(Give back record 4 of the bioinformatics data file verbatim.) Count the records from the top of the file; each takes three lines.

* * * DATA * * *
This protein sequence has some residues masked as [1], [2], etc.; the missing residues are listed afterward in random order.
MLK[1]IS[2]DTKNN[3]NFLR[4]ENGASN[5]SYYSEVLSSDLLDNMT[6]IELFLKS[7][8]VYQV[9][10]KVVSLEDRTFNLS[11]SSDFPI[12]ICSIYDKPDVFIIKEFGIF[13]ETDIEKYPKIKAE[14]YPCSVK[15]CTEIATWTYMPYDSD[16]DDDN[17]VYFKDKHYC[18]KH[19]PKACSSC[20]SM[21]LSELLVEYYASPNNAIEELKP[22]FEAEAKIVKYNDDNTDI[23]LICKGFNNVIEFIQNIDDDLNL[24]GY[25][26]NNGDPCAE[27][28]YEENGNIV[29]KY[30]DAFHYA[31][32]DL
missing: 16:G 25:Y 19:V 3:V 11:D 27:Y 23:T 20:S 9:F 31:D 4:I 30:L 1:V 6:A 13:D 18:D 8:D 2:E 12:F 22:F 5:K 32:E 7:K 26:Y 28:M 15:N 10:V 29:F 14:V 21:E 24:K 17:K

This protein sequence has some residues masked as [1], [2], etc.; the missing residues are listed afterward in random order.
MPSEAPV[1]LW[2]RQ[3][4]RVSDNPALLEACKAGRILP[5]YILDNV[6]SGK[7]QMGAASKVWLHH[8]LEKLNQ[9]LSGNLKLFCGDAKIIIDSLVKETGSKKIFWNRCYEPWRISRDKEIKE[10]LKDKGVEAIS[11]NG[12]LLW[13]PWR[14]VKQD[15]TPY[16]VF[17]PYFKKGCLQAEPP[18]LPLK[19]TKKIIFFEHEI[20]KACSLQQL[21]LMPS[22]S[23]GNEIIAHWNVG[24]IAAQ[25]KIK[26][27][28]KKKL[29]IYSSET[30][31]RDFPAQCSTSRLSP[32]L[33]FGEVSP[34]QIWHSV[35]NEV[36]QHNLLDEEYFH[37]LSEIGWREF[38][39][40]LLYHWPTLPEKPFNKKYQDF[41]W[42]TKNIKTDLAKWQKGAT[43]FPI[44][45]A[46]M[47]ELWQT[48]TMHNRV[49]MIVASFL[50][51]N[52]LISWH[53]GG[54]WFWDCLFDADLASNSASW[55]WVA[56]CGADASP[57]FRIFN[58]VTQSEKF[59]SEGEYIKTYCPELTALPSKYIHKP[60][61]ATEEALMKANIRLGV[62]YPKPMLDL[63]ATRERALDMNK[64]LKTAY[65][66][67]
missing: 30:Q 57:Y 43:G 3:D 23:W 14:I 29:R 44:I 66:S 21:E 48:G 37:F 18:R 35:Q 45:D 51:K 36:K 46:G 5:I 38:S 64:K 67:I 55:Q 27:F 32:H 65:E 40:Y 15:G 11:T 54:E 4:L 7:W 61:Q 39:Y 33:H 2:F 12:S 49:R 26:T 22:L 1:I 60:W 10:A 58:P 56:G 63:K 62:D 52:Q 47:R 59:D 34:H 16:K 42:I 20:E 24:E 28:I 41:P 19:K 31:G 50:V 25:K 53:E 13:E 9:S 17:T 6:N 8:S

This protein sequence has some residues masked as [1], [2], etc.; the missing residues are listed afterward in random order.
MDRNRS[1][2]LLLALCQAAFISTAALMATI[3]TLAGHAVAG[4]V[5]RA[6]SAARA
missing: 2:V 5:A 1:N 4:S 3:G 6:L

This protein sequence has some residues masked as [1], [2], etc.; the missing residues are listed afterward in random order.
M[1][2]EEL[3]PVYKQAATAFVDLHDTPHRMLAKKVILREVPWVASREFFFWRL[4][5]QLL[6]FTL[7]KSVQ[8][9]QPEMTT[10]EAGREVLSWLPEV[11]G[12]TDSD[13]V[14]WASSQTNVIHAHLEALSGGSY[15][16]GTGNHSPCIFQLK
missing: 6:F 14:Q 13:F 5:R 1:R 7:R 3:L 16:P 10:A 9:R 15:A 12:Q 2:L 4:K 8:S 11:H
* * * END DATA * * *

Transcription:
This protein sequence has some residues masked as [1], [2], etc.; the missing residues are listed afterward in random order.
M[1][2]EEL[3]PVYKQAATAFVDLHDTPHRMLAKKVILREVPWVASREFFFWRL[4][5]QLL[6]FTL[7]KSVQ[8][9]QPEMTT[10]EAGREVLSWLPEV[11]G[12]TDSD[13]V[14]WASSQTNVIHAHLEALSGGSY[15][16]GTGNHSPCIFQLK
missing: 6:F 14:Q 13:F 5:R 1:R 7:R 3:L 16:P 10:A 9:R 15:A 12:Q 2:L 4:K 8:S 11:H